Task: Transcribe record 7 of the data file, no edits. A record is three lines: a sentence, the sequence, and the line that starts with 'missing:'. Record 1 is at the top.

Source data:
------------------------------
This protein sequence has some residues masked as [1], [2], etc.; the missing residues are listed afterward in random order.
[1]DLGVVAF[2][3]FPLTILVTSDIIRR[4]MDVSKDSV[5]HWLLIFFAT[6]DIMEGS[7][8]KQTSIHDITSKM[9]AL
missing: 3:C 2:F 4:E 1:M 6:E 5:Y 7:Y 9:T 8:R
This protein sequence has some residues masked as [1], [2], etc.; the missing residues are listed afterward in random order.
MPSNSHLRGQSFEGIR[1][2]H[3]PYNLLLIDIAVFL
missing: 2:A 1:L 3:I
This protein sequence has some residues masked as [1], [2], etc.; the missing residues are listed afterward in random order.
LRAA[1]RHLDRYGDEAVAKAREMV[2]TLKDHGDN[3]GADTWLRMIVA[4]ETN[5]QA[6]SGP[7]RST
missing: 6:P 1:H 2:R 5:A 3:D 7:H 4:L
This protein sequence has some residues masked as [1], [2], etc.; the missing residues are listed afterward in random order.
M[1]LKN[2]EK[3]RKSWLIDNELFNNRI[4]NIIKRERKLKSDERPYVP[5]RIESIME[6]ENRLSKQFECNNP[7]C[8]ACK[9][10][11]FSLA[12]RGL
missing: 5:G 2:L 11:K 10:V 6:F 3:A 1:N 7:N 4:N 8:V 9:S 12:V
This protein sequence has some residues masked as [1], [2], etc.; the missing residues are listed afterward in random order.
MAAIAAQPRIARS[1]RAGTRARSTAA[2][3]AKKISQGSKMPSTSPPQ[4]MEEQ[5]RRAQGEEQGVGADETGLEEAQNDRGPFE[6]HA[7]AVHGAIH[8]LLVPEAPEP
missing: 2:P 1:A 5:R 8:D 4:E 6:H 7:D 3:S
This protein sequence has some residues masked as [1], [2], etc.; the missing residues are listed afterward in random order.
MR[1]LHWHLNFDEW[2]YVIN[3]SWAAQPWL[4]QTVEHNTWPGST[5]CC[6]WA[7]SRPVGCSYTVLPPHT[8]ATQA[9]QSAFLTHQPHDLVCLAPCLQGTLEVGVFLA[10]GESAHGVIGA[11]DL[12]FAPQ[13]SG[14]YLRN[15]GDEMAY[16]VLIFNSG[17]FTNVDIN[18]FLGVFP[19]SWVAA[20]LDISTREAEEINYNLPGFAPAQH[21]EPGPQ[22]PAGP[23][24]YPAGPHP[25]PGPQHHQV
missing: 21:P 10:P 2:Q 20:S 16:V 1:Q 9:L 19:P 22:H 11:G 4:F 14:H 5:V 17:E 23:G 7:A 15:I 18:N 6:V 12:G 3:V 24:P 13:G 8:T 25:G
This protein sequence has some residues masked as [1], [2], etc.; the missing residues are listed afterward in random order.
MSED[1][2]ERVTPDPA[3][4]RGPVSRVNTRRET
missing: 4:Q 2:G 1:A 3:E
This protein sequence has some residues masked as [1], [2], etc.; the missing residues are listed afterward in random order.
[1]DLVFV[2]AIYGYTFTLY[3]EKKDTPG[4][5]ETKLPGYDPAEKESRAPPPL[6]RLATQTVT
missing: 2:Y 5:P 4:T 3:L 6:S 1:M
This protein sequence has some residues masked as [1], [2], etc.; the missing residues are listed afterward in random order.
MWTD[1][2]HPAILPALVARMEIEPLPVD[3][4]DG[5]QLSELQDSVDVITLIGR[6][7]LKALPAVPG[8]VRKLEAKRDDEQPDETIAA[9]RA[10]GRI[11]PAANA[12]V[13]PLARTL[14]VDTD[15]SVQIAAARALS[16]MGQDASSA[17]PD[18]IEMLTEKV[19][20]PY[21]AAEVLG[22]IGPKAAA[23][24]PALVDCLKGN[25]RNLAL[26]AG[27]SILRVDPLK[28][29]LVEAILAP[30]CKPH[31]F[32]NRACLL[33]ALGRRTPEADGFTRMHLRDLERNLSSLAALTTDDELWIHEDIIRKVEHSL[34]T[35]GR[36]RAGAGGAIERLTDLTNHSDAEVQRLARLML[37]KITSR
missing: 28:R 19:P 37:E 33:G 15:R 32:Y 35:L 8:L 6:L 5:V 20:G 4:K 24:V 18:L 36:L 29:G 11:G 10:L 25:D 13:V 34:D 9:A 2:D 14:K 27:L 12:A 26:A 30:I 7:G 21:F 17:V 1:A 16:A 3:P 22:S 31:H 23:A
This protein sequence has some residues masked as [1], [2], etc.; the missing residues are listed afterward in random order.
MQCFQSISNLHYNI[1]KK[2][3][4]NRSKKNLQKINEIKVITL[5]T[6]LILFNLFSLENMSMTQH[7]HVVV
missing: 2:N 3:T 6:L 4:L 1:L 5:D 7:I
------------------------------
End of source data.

This protein sequence has some residues masked as [1], [2], etc.; the missing residues are listed afterward in random order.
MSED[1][2]ERVTPDPA[3][4]RGPVSRVNTRRET
missing: 4:Q 2:G 1:A 3:E